Indian government prioritizes anti terror action than talks
New Delhi: Amid speculation over the possibility of foreign secretary-level talks between India and Pakistan after the cross-border terror attack in P...
New Delhi: Amid speculation over the possibility of foreign secretary-level talks between India and Pakistan after the cross-border terror attack in Pathankot, Foreign Secretary S. Jaishankar on Wednesday hinted that action against terror took priority over dialogue.
“In the aftermath of a terrorist attack if you ask me so what do you give priority to, a terrorist attack or a diplomatic dialogue, I think the answer should be obvious,” Jaishankar said in response to a question at an interactive session during the Raisina Dialogue, a global conclave on geopolitics and geo-economics organised by the external affairs ministry and the Observer Research Foundation.
Talks between the foreign secretaries scheduled for the middle of January this year got derailed after the terrorist attack on the Indian Air Force base in Pathankot on January 2 that claimed the lives of seven Indian security personnel.
The Pakistan-based Jaish-e-Mohammed (JeM) claimed responsibility for the attack in which all the six terrorists were also reportedly killed.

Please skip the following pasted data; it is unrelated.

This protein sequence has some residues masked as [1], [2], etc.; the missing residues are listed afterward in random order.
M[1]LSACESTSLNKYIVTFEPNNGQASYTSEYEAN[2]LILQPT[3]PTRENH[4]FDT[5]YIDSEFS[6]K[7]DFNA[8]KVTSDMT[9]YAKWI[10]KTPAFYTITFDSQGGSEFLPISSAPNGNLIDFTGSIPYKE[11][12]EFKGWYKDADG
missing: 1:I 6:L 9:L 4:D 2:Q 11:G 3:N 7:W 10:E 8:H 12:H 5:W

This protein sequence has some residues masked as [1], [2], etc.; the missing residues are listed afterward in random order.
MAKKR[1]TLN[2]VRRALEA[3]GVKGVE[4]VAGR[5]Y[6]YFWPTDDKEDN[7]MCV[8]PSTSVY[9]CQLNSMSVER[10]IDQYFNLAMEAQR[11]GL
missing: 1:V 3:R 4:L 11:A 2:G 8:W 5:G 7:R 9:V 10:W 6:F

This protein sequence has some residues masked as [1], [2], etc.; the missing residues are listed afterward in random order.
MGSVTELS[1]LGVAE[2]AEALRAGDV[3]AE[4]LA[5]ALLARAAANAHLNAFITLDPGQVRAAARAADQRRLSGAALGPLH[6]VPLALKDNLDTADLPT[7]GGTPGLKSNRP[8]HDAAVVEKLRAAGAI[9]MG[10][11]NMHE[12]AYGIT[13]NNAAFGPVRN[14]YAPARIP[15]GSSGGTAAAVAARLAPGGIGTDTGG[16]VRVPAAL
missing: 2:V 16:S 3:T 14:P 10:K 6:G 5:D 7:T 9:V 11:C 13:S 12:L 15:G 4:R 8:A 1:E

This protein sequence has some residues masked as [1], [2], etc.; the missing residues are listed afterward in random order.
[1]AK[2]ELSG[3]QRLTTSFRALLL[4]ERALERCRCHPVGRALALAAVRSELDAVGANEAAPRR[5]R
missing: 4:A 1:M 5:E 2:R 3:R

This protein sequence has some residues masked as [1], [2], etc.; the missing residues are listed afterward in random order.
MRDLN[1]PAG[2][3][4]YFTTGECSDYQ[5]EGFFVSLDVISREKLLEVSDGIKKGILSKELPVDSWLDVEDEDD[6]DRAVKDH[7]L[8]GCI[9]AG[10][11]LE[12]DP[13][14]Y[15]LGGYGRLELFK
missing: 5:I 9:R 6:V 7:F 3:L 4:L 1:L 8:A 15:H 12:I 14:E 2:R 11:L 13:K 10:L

India has since sent “actionable evidence” to the Pakistani authorities to bring the perpetrators of the attack to book.
Pakistan filed an FIR in Gujranwala last month against unknown terrorists in connection with the attack.
It also said that it would send a special investigation team (SIT) to India to probe the attack.
India and Pakistan had agreed on starting a comprehensive bilateral dialogue after a meeting between External Affairs Minister Sushma Swaraj and Sartaj Aziz, the Pakistan prime minister's advisor on foreign affairs, during the Heart of Asia conference in Islamabad in December last year.
Following this, Jaishankar said on Wednesday that he and his Pakistani counterpart Aizaz Ahmad Chaudhry were supposed to meet and discuss how the modalities of the comprehensive bilateral dialogue could be worked out.
“When the Pathankot attack happened, the governments of India and Pakistan have been in touch primarily through the NSAs (national security advisors), to some extent communications between me and my counterpart,” he said.
“There was also a phone call between (Pakistani) Prime Minister Nawaz Sharif and our prime minister (Narendra Modi). The picture you see is of really parallel processes which are working,” the Indian foreign secretary said.
Jaishankar's comments come after Aziz, who is currently on a visit to Washington, said that foreign secretary-level talks could be rescheduled soon after Islamabad's probe team visited Pathankot to investigate the attack.
Aziz said a Pakistani team would visit India "in the next few days" to investigate the attack.
After a meeting with US Secretary of State John Kerry on Monday, Aziz on Tuesday said it was unfortunate that the Pathankot attack disrupted the resumption of secretary-level talks between India and Pakistan.
Since the attack, Pakistan had taken a number of "important steps" to facilitate the resumption of the talks, Dawn online quoted Aziz as saying.